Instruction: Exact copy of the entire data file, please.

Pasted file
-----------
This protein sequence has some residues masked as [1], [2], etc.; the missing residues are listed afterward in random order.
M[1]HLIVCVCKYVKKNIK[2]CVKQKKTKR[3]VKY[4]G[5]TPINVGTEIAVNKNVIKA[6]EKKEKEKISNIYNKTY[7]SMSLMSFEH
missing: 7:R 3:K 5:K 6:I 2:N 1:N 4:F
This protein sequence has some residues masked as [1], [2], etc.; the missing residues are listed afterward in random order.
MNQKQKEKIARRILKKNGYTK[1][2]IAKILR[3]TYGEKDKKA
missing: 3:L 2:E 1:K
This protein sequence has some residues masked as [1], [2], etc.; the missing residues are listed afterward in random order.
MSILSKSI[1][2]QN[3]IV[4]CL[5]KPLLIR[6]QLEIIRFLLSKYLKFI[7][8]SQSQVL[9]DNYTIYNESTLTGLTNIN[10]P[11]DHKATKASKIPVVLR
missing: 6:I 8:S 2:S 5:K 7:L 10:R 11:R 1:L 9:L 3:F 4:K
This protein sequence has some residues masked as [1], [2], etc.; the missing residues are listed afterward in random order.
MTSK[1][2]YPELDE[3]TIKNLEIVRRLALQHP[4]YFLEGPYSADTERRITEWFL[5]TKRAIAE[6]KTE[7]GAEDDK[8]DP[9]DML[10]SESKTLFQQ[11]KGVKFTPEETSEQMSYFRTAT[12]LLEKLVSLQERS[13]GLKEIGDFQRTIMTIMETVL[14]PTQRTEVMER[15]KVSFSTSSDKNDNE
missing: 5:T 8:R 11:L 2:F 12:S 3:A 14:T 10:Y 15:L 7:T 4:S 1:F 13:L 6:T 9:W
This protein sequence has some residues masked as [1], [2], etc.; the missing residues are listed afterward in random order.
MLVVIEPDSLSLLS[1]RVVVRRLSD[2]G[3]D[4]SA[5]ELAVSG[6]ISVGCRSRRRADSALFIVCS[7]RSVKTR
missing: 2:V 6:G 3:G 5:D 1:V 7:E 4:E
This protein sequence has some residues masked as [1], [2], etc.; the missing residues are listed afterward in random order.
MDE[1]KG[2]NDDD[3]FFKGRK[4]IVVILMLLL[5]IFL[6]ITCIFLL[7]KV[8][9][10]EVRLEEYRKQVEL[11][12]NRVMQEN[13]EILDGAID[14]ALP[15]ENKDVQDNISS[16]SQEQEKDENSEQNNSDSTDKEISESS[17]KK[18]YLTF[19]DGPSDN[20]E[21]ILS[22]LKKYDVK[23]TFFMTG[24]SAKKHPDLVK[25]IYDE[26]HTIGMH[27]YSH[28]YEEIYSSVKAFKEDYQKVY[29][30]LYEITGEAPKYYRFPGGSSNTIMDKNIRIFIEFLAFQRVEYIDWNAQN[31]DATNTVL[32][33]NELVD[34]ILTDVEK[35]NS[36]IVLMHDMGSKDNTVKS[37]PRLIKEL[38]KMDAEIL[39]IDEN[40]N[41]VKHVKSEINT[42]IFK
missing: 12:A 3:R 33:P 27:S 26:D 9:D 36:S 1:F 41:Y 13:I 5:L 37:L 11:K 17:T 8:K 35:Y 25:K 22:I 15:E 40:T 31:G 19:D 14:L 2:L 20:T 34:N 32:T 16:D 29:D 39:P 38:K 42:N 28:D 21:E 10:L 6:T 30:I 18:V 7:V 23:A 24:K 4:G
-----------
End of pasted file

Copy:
This protein sequence has some residues masked as [1], [2], etc.; the missing residues are listed afterward in random order.
M[1]HLIVCVCKYVKKNIK[2]CVKQKKTKR[3]VKY[4]G[5]TPINVGTEIAVNKNVIKA[6]EKKEKEKISNIYNKTY[7]SMSLMSFEH
missing: 7:R 3:K 5:K 6:I 2:N 1:N 4:F
This protein sequence has some residues masked as [1], [2], etc.; the missing residues are listed afterward in random order.
MNQKQKEKIARRILKKNGYTK[1][2]IAKILR[3]TYGEKDKKA
missing: 3:L 2:E 1:K
This protein sequence has some residues masked as [1], [2], etc.; the missing residues are listed afterward in random order.
MSILSKSI[1][2]QN[3]IV[4]CL[5]KPLLIR[6]QLEIIRFLLSKYLKFI[7][8]SQSQVL[9]DNYTIYNESTLTGLTNIN[10]P[11]DHKATKASKIPVVLR
missing: 6:I 8:S 2:S 5:K 7:L 10:R 11:R 1:L 9:L 3:F 4:K
This protein sequence has some residues masked as [1], [2], etc.; the missing residues are listed afterward in random order.
MTSK[1][2]YPELDE[3]TIKNLEIVRRLALQHP[4]YFLEGPYSADTERRITEWFL[5]TKRAIAE[6]KTE[7]GAEDDK[8]DP[9]DML[10]SESKTLFQQ[11]KGVKFTPEETSEQMSYFRTAT[12]LLEKLVSLQERS[13]GLKEIGDFQRTIMTIMETVL[14]PTQRTEVMER[15]KVSFSTSSDKNDNE
missing: 5:T 8:R 11:L 2:F 12:S 3:A 14:T 10:Y 15:L 7:T 4:S 1:F 13:L 6:T 9:W
This protein sequence has some residues masked as [1], [2], etc.; the missing residues are listed afterward in random order.
MLVVIEPDSLSLLS[1]RVVVRRLSD[2]G[3]D[4]SA[5]ELAVSG[6]ISVGCRSRRRADSALFIVCS[7]RSVKTR
missing: 2:V 6:G 3:G 5:D 1:V 7:E 4:E
This protein sequence has some residues masked as [1], [2], etc.; the missing residues are listed afterward in random order.
MDE[1]KG[2]NDDD[3]FFKGRK[4]IVVILMLLL[5]IFL[6]ITCIFLL[7]KV[8][9][10]EVRLEEYRKQVEL[11][12]NRVMQEN[13]EILDGAID[14]ALP[15]ENKDVQDNISS[16]SQEQEKDENSEQNNSDSTDKEISESS[17]KK[18]YLTF[19]DGPSDN[20]E[21]ILS[22]LKKYDVK[23]TFFMTG[24]SAKKHPDLVK[25]IYDE[26]HTIGMH[27]YSH[28]YEEIYSSVKAFKEDYQKVY[29][30]LYEITGEAPKYYRFPGGSSNTIMDKNIRIFIEFLAFQRVEYIDWNAQN[31]DATNTVL[32][33]NELVD[34]ILTDVEK[35]NS[36]IVLMHDMGSKDNTVKS[37]PRLIKEL[38]KMDAEIL[39]IDEN[40]N[41]VKHVKSEINT[42]IFK
missing: 12:A 3:R 33:P 27:S 26:D 9:D 36:S 1:F 41:Y 13:I 5:L 37:L 11:K 17:T 8:K 35:Y 25:K 22:I 15:E 40:T 31:G 19:D 14:L 2:L 20:T 34:N 32:T 16:D 29:D 39:P 38:K 42:N 28:D 21:E 10:L 6:T 30:I 18:V 7:V 23:A 24:K 4:G